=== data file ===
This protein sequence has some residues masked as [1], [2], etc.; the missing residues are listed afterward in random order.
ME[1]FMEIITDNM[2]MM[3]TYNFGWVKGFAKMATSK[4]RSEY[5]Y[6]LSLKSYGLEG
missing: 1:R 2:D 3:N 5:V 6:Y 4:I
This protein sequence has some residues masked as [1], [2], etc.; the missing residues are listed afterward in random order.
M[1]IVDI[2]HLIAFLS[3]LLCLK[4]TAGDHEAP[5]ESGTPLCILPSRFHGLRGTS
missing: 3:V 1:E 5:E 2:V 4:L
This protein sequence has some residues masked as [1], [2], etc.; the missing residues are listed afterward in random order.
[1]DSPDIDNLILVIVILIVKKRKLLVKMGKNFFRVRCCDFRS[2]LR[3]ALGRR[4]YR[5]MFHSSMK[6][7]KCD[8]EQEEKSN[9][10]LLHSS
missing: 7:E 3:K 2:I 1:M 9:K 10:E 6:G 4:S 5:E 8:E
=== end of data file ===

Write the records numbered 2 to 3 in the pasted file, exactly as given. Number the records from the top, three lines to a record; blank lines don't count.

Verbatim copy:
This protein sequence has some residues masked as [1], [2], etc.; the missing residues are listed afterward in random order.
M[1]IVDI[2]HLIAFLS[3]LLCLK[4]TAGDHEAP[5]ESGTPLCILPSRFHGLRGTS
missing: 3:V 1:E 5:E 2:V 4:L
This protein sequence has some residues masked as [1], [2], etc.; the missing residues are listed afterward in random order.
[1]DSPDIDNLILVIVILIVKKRKLLVKMGKNFFRVRCCDFRS[2]LR[3]ALGRR[4]YR[5]MFHSSMK[6][7]KCD[8]EQEEKSN[9][10]LLHSS
missing: 7:E 3:K 2:I 1:M 9:K 10:E 6:G 4:S 5:E 8:E